Presidential Trivia Tidbits
On Inauguration Day, I thought I’d cross-post some trivia tidbits that I blogged after Election Day at FullComment.com:
Obama will be the first president in U.S. history whose last name ends in a vowel other than E or Y. He is, not surprisingly, the first Barack to appear on a presidential ticket. Joe Biden is the fourth Joe/Joseph, but the first successful one.
While Barack Obama is tall at 6 ft. 1 in., that is only enough to tie him for ninth place in presidential history. His wife Michelle, however, will be tied for first place as the tallest first lady—like Eleanor Roosevelt, she stands 5 ft. 11 in. tall.
President John F. Kennedy was the first Catholic elected to national office in the U.S. There have been other Catholics on national tickets—Al Smith (1928) and John Kerry (2004) for president; Bill Miller (1964), Ed Muskie (1968), Sargent Shriver (1972), and Geraldine Ferraro (1984) for vice president—but they all lost. Vice President-Elect Joe Biden is Catholic, though, so the string of Catholic losses is now over, and John F. Kennedy is no longer the exception that proves the rule.
Barack Obama’s father was Kenyan, and of Luo ethnicity. Luo Kenyans, disgruntled over fraud in the recent presidential election that they say deprived their candidate, Raila Odinga, of a victory, have noted how ironic it is that the U.S. will have a Luo president before Kenya does.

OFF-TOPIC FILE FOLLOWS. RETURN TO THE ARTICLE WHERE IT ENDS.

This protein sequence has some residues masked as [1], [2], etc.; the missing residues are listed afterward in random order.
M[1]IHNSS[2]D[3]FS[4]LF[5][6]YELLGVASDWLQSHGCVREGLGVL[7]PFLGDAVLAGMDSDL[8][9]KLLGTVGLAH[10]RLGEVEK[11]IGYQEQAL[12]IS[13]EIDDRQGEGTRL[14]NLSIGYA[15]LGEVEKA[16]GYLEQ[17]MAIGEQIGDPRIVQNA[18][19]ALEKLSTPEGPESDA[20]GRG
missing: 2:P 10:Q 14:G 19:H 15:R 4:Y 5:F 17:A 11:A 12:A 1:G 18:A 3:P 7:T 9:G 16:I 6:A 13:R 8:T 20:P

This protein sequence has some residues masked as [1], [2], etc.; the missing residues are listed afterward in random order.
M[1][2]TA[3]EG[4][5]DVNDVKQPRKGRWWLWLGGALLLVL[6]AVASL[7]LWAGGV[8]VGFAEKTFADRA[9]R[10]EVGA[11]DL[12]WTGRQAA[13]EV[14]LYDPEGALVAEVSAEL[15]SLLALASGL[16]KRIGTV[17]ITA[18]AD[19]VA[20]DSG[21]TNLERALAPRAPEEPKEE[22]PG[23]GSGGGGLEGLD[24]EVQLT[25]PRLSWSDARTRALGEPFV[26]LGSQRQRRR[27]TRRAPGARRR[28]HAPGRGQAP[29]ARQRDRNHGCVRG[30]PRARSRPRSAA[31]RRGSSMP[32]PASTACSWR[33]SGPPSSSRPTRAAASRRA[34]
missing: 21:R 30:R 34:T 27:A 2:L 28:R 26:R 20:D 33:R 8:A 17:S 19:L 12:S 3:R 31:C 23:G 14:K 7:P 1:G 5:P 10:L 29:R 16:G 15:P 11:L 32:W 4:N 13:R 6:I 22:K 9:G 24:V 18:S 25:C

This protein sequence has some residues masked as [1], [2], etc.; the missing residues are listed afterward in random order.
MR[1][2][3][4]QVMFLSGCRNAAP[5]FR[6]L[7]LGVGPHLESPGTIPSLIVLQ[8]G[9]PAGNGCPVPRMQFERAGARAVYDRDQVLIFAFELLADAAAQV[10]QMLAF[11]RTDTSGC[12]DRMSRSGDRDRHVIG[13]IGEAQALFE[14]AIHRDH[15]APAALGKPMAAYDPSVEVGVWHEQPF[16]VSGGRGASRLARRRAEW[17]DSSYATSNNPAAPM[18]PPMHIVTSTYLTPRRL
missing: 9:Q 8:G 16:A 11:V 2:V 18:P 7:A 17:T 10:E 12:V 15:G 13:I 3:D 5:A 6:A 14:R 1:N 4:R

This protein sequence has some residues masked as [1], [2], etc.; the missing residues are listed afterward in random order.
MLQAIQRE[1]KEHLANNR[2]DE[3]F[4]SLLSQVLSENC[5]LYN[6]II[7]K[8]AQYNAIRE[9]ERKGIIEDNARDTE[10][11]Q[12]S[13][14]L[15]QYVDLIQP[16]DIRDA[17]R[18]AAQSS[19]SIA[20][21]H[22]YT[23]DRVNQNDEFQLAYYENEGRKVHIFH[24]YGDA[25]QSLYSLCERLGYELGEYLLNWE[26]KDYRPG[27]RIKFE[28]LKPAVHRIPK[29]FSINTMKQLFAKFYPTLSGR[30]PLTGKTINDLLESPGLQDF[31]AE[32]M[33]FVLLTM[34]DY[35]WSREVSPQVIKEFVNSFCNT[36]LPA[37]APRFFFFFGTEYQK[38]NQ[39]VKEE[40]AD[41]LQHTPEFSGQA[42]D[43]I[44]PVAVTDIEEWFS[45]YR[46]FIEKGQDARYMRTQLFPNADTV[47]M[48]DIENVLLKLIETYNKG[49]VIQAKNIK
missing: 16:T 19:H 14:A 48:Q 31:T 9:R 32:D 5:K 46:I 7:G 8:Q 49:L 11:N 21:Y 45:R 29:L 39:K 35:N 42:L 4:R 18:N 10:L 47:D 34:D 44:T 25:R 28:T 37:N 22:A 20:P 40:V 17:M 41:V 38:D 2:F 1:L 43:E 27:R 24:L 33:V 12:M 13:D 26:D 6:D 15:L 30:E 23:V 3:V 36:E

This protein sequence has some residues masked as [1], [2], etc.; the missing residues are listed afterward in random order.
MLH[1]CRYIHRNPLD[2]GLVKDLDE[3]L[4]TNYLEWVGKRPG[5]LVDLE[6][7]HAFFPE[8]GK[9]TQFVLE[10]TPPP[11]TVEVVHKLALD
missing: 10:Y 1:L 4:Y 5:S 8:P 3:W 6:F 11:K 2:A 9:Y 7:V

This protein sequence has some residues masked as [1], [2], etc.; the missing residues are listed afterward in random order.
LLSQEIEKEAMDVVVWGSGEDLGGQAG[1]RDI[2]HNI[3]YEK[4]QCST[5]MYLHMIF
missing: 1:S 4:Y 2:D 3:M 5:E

Obama will represent a third consecutive term of Harvard-degreed presidents (Bush has a Harvard M.B.A.). He will end the record five-term streak that Yale had been running (both Bushes went to Yale as undergraduates; Bill Clinton went there for law school), and which Hillary Clinton would have extended. Obama is the second Harvard-trained lawyer to become president; the first was Rutherford Hayes. This ties Yale Law School (Presidents Clinton and Ford).
Barack Obama is the first Democrat to win a majority of the popular vote since 1976. He is only the fourth Democrat in the party’s entire 180-year history to be elected with more than 51% of the vote.
When a president does not run for reelection, it is difficult for his party to keep control even in the best of times. Since World War II, only Ronald Reagan has managed the feat. Presidents Truman, Eisenhower, Johnson, Clinton, and now Bush have all been succeeded by members of the opposing party.